It's not just India, the global mood is worsening
The US jobs data is certainly a lot better than expected—202,000 jobs were added on average in the last six months, up from 180,000 in the previous six months—and the May consumer credit report shows more consumers taking loans for automobiles and other purchases at the fastest pace since 2010. It’s useful, however, while viewing such data, to take a look at longer trends. Q1 data, out last month, showed dramatically lower consumption- and investment-spend than previously anticipated, but the important thing is the future, not the past. That shows a mixed picture. For one, thanks to the sequester which doesn’t look like its going away in a hurry, government consumption withdrawal will continue to dampen the US growth impulse. The quality of jobs created has been poor, putting a natural ceiling to consumption growth and rising bond yields—1 percentage point between May 1 and July 8, from 1.629% to 2.696%—will surely dampen investment prospects. While there is a big difference in estimates by various bodies—the Fed is looking at 2013 US growth of 2.3-2.6%—some like the IMF are scaling back estimates. From an estimated 2013 US growth of 2.1% in October last year, the IMF lowered its projections to 2% in January, 1.9% in April and 1.7% in the latest update of its World Economic Outlook yesterday.
What is more frightening, however, is what the IMF has to say about the rest of the world. The EU, as is obvious, is far from resolving its problems, which is why, from a plus 0.2% 2013 growth projection in October last year, the IMF lowered this to minus 0.3% in April and has further cut this to minus 0.6%. More than the EU projections, what is alarming is the lowering of growth targets for emerging markets—China’s 2013 growth projections were lowered from 8.2% in October 2012 to 8% in April and to 7.8% yesterday. That’s not surprising given how, after the Chinese economy grew its slowest in 13 years in 2012, June’s PMI is the lowest in the last 10 months.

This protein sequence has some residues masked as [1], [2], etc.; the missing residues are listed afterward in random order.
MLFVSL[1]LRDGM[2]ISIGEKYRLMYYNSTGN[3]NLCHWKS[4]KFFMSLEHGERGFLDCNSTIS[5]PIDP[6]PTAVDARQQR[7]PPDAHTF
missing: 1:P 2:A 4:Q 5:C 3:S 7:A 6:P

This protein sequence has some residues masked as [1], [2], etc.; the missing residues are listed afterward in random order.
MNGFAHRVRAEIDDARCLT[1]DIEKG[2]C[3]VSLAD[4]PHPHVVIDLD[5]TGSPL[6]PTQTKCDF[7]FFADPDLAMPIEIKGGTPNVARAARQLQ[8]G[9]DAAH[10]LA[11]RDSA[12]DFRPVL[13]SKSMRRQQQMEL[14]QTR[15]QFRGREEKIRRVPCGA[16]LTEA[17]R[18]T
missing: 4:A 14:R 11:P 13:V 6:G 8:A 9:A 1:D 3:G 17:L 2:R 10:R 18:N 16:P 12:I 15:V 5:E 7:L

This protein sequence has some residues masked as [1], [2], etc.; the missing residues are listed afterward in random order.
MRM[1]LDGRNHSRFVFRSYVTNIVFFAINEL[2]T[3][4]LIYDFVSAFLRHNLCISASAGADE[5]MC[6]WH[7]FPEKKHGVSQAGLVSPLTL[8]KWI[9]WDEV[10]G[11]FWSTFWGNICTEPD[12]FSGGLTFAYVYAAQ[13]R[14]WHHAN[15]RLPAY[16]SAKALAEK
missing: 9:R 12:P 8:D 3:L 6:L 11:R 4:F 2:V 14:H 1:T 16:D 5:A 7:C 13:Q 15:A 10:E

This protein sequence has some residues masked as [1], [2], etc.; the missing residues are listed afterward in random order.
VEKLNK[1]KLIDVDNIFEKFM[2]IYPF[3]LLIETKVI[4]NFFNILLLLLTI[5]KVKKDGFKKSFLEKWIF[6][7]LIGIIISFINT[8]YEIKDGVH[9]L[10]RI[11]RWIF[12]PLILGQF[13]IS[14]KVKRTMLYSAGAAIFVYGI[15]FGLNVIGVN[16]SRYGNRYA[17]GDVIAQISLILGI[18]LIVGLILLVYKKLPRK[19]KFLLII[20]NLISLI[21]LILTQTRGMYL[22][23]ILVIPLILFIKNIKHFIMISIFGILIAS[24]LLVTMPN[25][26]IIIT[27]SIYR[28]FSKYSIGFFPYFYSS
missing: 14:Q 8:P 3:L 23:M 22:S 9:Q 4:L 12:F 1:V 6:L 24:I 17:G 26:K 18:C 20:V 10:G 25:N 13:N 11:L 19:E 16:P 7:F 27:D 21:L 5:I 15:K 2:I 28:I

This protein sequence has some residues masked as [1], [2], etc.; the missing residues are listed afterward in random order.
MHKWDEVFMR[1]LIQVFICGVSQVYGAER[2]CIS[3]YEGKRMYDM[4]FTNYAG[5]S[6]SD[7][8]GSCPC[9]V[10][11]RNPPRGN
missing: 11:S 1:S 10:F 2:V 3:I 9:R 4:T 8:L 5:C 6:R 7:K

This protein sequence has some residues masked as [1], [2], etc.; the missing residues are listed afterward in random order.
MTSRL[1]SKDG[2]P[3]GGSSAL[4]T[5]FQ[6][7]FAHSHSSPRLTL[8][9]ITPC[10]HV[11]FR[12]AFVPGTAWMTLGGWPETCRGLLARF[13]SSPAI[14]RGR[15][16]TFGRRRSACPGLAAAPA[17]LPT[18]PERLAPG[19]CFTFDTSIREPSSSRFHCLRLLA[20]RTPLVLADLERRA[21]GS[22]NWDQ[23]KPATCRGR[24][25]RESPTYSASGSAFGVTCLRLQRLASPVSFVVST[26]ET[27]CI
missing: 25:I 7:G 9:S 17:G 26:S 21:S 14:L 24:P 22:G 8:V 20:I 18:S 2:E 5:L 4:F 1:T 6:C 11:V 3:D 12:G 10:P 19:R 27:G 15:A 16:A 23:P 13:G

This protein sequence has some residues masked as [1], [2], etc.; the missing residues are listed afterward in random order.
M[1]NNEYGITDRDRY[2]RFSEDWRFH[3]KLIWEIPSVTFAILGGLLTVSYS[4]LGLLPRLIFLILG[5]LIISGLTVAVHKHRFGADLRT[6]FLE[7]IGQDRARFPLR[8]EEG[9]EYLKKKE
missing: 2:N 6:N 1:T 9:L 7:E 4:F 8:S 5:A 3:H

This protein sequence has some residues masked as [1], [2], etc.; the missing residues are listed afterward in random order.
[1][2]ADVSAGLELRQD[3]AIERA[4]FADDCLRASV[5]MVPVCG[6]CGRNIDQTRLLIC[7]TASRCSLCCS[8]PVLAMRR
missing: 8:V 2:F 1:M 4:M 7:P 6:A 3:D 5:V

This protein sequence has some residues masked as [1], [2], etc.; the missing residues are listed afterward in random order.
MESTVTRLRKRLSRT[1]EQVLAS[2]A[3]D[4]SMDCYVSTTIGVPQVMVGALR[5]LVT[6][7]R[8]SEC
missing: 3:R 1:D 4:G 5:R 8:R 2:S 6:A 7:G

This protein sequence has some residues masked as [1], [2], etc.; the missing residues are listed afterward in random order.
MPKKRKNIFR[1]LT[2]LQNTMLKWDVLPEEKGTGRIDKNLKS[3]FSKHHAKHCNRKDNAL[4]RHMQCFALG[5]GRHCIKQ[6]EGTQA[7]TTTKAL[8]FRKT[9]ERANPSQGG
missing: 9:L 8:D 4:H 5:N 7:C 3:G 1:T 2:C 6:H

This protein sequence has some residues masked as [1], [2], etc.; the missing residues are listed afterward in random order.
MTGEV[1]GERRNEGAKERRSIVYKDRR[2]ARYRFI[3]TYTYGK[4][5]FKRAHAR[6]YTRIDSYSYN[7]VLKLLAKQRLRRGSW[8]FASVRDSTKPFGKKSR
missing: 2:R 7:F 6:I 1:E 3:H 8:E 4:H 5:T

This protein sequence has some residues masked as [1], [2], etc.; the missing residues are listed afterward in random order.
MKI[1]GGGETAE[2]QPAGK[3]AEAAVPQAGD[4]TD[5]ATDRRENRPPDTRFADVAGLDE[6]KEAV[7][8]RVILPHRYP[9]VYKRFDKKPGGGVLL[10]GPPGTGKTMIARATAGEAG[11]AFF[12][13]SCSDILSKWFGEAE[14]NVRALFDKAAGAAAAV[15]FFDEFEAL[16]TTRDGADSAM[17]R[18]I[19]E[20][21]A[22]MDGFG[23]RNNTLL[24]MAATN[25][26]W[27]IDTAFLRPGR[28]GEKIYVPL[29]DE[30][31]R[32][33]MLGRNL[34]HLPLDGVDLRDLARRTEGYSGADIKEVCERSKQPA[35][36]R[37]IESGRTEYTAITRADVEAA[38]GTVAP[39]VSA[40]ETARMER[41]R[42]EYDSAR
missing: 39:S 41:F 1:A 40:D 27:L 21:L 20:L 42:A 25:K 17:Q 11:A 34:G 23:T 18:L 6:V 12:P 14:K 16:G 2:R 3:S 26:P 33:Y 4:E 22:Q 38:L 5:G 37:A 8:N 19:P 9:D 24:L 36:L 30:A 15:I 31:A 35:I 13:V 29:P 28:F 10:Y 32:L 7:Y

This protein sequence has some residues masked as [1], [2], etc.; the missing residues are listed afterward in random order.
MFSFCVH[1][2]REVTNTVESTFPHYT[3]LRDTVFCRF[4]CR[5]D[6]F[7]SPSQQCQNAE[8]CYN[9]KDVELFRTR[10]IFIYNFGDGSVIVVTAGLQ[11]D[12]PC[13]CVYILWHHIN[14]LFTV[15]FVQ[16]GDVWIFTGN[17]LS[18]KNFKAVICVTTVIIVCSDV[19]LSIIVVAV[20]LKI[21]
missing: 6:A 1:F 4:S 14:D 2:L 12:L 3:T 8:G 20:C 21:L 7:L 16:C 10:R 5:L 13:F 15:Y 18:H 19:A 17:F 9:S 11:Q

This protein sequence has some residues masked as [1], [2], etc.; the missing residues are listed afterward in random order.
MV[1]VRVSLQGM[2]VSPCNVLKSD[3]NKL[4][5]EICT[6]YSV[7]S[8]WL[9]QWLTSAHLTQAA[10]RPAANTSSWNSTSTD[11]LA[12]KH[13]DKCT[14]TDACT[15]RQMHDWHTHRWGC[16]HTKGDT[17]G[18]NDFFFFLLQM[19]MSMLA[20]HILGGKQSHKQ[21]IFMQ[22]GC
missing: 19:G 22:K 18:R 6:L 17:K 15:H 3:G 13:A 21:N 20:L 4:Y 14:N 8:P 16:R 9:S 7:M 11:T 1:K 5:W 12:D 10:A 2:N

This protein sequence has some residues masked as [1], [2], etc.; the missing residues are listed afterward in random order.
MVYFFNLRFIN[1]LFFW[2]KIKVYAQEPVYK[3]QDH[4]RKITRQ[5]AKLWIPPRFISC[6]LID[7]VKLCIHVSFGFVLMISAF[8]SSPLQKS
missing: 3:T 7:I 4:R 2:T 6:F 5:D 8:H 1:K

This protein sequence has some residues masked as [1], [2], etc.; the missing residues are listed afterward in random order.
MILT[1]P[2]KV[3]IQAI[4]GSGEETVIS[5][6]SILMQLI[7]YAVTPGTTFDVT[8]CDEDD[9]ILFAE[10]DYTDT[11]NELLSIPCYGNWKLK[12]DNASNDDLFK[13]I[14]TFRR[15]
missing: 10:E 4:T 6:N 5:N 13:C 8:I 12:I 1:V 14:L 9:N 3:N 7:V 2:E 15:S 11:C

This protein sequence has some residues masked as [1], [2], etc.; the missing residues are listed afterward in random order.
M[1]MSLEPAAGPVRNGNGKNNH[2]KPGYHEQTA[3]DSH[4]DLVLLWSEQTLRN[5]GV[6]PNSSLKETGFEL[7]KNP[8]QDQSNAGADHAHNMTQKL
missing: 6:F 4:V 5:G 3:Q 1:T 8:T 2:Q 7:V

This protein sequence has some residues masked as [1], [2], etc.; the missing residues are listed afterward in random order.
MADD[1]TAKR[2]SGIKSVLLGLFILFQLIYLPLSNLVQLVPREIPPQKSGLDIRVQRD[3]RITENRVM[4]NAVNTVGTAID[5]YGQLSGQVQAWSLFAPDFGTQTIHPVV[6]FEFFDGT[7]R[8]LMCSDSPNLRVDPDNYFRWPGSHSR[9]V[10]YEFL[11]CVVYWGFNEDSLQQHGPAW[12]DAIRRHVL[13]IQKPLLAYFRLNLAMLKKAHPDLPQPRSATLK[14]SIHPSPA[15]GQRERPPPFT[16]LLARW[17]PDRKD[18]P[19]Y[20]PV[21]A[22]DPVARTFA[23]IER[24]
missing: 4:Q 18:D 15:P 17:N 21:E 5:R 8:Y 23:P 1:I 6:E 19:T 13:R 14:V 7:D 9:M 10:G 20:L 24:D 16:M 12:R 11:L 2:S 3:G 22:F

Equally worrying from the Indian point of view is the steady ratcheting down of global trade growth by the IMF. In October last year, the IMF’s economists had pencilled in a 4.5% global growth. By April, this had been cut to 3.6%, and in the July forecast, this has been further lowered to 3.1%. Given that India’s rupee collapse is largely CAD-driven, and the CAD is more driven by the export collapse than a surge in gold imports, this is bad news. Normally, a slowing in global growth, especially in the US, would mean more forex flows given the excess QE3 liquidity, but what we’re seeing is a curious set of events. FIIs continue to move out, worsening the rupee’s position, which, in turn, further discourages FIIs. The Egypt crisis, meanwhile, is pushing oil prices back up. All told, not the best of times, especially for a government that continues to vacillate on key reforms (see HDFC chairman Deepak Parekh’s speech on the Reflect page today).